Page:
§ 564. Such premiums on lots may be made payable at the time they are bid off, and, if not so paid on any lot of land, the directors may immediately offer the same for sale again. If made payable at a future day, and any shareholder fails to pay his bid on the day the same is made due and payable, the directors may advertise and sell the shares of stock representing the lots of land on which the premiums remain unpaid, in the manner provided in the by-laws for the sale of shares on account of delinquent installments and premiums.
§ 565. The actual financial condition of all homestead corporations must, by the directors thereof, be published annually in the [a] newspaper published at the principal place of business of the corporation, for four weeks, if published in a
weekly, and two weeks, if published in a daily. The statement must be made up to the end of each year, and must be verified by the oath of the president and secretary, showing the items of property and liabilities.
§ 566. In any case in which a publication is required, and no newspaper is published at the principal place of business, the publication may be made in a paper published in an adjoining county.
Savings and Loan and Banking Corporations.
SEC. 571. May loan money-on what terms, how, and to whom, and how long.
Capital stock, and rights and privileges thereof.
No dividends, except from surplus profits. To contract no liability, except for deposits.
574. Property which may be owned by corporations, and how disposed of. Restrictions in purchases as pro
Married women and minors may own stock in their own right.
576. May issue transferable certificates of deposit. Special
To provide reserve fund for the payment of losses. Prohibition on director and officer, and what vacates office.
Definition of phrase "create debts."
Capital stock of banking corporations.
Amount of money to be loaned on real estate, limited.
583a. Capital stock required to be advertised.
Corporations organized for the purpose of accumulating and loaning the funds of their members, stockholders, and depositors, may loan and invest the funds thereof, receive deposits of money, loan, invest, and collect the same, with interest, and may repay depositors with or without interest. No such corporation must loan money, except on adequate security
on real or personal property, and such loan must not be for a longer period than ten years. [Amendment in effect March 15, 1901.]
64 Cal. 123; 97 Cal. 222; 126 Cal. 415; 136 Cal. 442.
§ 572. When savings and loan corporations have a capital stock specified in their articles of incorporation, certificates of the ownership of shares may be issued; and the rights and privileges to be accorded to, and the obligations to be imposed upon, such capital stock, as distinct from those of depositors, must be fixed and defined, either in the articles of incorporation or in the by-laws.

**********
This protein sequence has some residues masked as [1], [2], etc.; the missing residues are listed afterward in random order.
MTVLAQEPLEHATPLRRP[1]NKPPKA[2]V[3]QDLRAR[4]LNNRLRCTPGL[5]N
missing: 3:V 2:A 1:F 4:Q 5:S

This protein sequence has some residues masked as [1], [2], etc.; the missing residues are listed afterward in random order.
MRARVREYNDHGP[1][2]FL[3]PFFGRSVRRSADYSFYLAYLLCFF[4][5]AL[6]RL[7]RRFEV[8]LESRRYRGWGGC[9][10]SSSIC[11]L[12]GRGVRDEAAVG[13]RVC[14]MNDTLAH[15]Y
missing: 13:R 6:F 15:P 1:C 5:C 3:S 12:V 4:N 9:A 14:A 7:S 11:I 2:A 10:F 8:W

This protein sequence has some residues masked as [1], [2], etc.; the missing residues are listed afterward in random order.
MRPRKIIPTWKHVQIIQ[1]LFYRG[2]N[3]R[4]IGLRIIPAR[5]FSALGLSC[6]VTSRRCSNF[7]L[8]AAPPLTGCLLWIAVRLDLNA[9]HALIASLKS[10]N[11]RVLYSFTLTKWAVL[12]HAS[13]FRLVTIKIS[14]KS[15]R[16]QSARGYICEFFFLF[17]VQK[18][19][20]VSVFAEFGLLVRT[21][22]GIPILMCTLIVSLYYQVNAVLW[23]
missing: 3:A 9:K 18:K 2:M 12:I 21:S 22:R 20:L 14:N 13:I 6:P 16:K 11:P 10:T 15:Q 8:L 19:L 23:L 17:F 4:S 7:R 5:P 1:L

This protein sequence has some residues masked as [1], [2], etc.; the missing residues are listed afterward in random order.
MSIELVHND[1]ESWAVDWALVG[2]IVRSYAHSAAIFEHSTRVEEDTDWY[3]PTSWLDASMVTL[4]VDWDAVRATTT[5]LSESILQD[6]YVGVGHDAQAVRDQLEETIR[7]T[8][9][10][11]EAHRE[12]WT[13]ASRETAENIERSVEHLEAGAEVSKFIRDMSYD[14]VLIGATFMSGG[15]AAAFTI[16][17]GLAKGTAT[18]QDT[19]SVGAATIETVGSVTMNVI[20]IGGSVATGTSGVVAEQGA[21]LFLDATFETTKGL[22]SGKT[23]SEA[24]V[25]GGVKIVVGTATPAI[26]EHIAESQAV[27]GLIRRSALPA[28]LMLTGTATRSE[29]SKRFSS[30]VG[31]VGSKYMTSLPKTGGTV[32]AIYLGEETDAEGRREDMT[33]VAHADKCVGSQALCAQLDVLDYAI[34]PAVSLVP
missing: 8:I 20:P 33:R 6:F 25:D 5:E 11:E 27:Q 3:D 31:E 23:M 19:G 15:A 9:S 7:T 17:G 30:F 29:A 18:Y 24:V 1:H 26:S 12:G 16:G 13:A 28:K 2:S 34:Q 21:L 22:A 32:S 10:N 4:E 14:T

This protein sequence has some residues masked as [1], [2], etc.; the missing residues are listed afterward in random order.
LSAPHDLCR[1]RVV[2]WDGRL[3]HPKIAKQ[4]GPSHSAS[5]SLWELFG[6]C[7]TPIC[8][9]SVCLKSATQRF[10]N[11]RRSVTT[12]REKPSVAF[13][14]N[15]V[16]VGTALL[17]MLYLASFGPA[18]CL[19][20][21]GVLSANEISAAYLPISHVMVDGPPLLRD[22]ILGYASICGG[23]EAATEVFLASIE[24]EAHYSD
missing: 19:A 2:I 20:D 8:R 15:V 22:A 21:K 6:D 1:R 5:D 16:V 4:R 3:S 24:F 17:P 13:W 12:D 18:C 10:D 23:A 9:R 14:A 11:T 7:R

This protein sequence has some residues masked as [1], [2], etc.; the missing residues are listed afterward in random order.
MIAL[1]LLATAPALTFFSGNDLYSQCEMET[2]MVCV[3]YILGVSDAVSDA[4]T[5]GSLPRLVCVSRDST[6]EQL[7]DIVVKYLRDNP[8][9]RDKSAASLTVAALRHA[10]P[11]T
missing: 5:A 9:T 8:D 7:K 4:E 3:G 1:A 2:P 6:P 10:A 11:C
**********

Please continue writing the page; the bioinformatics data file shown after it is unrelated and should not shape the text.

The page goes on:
64 Cal. 123; 109 Cal. 401; 117 Cal. 160.
§ 573. The directors of savings and loan corporations may, at such times and in such manner as the by-laws prescribe, declare and pay dividends of so much of the profits of the corporation, and of the interest arising from the capital stock and deposits, as may be appropriated for that purpose under the by-laws or under their agreements with depositors. The directors must not contract any debt or liability against the corporation for any purpose whatever, except for deposits. The capital stock and the assets of the corporation are a security to depositors and stockholders, depositors having the priority of security over the stockholders, but the by-laws may provide that the same security shall extend to deposits made by stockholders.
64 Cal. 123; 109 Cal. 401; 117 Cal. 160; 119 Cal. 343.
Savings and loan corporations may purchase, hold and convey real and personal property as follows:
1. The lot and building in which the business of the corporation is carried on, the cost of which must not exceed one hundred thousand dollars; except, on a vote of two thirds of the stockholders the corporation may increase the sum to an amount not exceeding two hundred and fifty thousand dollars;
2. Such as may have been mortgaged, pledged or conveyed to it in trust, for its benefit in good faith, for money loaned in pursuance of the regular business of the corporation;
3. Such as may have been purchased at sales under pledges, mortgages, or deeds of trust made for its benefit, for money so